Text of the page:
Now, guess what? The company resort is making a comeback – at least in Hungary, where local weekly hvg has unearthed a story that the central bank (MNB) is buying up property for the good of its very own staff. Read more

By Márcio Garcia of PUC-Rio and Tony Volpon of Nomura

Since the “taper tantrum” of May 2013, emerging markets have been under pressure. While not configuring a 1990’s style “sudden stop”, with most EM FX markets doing better since the beginning of this year, the prospects for eventual monetary normalization by the US Federal Reserve nevertheless pose challenges for EM economies. Brazil has had specific problems during this period, showing a marked deterioration in macro fundamentals, with falling growth and rising current account deficits. For many investors, this has earned it an unfortunate place among so-called “fragile” countries.

Brazil’s central bank (BCB) has adopted a unique intervention strategy to face these pressures, which we analyse in a recent working paperRead more

Raghuram Rajan, governor of the Reserve Bank of India, accuses policy makers in the developed world of lacking co-ordination. But how do EM central bankers stack up and how will their behaviour shape investment decisions?

“You have to be selective this year,” says Michael Ganske, head of emerging markets at Rogge Global Partners, a fixed income fund with $59bn under management – and the selection process begins with an assessment of a country’s economic fundamentals and the credibility of its financial policy makers.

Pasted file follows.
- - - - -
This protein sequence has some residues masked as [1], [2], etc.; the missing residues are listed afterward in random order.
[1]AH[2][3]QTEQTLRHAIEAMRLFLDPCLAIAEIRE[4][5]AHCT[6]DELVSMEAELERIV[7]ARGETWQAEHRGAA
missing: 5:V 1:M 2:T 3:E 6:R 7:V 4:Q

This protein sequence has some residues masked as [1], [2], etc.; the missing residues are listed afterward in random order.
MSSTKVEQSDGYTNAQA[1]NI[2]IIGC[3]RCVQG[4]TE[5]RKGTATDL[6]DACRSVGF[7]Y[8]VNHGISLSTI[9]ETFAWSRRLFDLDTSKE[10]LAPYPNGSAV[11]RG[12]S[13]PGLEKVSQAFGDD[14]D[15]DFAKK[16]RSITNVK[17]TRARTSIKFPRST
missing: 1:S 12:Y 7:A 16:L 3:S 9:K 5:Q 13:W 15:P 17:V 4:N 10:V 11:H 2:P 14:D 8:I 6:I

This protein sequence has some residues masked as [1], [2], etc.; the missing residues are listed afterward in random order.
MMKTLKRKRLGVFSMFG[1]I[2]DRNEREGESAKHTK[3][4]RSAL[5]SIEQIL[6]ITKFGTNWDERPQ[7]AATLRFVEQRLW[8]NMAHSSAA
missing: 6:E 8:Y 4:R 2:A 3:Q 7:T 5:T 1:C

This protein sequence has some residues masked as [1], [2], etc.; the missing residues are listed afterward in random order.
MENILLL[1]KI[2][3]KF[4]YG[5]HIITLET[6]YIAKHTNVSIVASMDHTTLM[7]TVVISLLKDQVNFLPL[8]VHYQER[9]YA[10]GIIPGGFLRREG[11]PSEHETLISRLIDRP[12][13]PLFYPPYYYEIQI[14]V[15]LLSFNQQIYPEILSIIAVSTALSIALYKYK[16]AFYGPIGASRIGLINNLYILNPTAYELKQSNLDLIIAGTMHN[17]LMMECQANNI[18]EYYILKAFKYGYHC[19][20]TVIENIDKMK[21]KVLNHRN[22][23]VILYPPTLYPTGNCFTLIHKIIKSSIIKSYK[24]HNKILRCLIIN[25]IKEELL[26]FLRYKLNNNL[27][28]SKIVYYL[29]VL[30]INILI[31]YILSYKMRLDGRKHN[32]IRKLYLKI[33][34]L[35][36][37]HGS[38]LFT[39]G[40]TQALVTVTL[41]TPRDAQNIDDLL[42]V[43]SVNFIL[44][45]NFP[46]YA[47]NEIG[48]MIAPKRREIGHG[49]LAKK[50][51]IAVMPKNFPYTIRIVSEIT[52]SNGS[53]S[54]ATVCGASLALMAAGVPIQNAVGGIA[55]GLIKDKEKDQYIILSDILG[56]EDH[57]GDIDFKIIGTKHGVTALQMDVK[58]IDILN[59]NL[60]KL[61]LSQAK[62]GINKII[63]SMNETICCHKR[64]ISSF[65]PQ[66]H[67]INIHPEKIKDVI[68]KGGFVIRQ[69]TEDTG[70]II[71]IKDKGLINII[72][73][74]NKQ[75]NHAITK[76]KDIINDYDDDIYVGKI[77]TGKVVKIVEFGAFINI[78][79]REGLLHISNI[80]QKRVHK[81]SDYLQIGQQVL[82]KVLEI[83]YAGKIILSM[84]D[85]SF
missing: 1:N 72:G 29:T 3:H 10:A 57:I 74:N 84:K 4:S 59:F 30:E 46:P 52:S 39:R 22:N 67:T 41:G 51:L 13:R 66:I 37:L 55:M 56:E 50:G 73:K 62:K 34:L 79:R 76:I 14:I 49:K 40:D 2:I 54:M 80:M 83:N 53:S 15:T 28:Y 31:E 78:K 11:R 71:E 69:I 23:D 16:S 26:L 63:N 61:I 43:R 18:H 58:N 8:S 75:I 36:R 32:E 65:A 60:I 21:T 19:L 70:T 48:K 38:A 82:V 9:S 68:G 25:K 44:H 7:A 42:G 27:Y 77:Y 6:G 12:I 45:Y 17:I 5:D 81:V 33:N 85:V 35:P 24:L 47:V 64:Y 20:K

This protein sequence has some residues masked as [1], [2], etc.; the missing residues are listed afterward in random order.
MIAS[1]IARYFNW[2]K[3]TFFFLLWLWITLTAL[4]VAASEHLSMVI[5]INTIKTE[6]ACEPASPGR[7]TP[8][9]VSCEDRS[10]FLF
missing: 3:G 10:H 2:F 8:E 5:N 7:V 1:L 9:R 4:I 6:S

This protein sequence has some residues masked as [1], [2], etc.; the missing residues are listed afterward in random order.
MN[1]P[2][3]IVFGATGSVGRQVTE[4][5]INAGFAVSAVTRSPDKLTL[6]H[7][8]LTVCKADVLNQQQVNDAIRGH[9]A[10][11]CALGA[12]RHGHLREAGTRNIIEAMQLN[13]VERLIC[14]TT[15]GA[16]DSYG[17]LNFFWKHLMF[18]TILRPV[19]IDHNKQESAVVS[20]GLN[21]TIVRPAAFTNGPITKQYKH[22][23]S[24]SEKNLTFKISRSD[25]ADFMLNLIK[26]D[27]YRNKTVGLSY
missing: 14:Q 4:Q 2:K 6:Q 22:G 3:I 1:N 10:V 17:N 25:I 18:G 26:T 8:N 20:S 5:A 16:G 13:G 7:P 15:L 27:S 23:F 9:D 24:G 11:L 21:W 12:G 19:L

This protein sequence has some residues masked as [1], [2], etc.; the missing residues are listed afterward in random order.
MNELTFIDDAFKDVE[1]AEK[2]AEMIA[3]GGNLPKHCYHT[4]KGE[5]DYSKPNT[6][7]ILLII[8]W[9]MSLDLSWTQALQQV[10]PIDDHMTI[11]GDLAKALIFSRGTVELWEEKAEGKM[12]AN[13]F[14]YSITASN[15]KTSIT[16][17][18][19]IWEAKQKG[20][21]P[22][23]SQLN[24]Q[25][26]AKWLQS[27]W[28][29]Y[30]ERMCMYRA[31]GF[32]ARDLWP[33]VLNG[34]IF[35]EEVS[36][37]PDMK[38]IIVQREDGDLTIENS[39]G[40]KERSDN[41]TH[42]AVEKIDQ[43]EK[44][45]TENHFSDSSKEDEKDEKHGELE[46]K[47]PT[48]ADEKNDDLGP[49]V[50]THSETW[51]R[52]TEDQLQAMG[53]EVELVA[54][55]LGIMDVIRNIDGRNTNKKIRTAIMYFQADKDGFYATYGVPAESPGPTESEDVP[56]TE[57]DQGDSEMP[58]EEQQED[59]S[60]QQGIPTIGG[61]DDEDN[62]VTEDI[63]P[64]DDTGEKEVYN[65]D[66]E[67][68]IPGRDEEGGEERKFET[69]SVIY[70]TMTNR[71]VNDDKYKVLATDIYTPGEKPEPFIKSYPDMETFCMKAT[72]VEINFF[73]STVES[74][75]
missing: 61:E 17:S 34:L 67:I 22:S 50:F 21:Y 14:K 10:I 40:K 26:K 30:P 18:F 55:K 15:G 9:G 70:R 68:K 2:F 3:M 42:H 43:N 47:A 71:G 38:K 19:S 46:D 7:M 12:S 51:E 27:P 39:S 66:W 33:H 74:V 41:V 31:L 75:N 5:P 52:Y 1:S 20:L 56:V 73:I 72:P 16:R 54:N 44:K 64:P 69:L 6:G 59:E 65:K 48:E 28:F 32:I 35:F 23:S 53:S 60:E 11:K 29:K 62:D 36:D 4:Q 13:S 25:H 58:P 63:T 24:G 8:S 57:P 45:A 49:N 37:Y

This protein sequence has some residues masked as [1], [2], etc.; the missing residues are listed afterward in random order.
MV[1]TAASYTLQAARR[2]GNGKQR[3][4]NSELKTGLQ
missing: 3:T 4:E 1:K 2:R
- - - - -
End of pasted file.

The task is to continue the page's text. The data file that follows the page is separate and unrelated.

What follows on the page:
With that in mind, here is a beyondbrics rundown of the guiders, the reactors and the mavericks at key EM central banks currently battling turmoil on financial markets. Read more

As emerging markets remain rattled by investor jitters, Raghuram Rajan, India’s central bank governor, has resurrected a gripe of old by attacking the US for its lack of concern about the global impact of its withdrawal of extraordinary monetary stimulus.

Mr Rajan, a former chief economist for the International Monetary Fund, told Bloomberg India TV that “international monetary co-operation has broken down.”

“Industrial countries have to play a part in restoring that [co-operation], and they can’t at this point wash their hands off and say, we’ll do what we need to and you do the adjustment.” Read more

One of the less remarked-on pieces of news out of Turkey on Wednesday was a statement from the central bank that it has ditched its “additional monetary tightening” facility, under which its overnight interest rate used to be bumped up a bit from time to time in a not very transparent manner.

In so doing, the CBRT has removed one more out of several unorthodox aspects of its monetary policy that have so bothered investors. But how complete is the bank’s conversion to the straight and narrow? Read more

Russia has picked a symbol for the rouble kitting out the five centuries old national currency with a contemporary new look to rival the US dollar ($), the British pound (£) and the Japanese yen (¥) . It’s time for traders to take the rouble more seriously.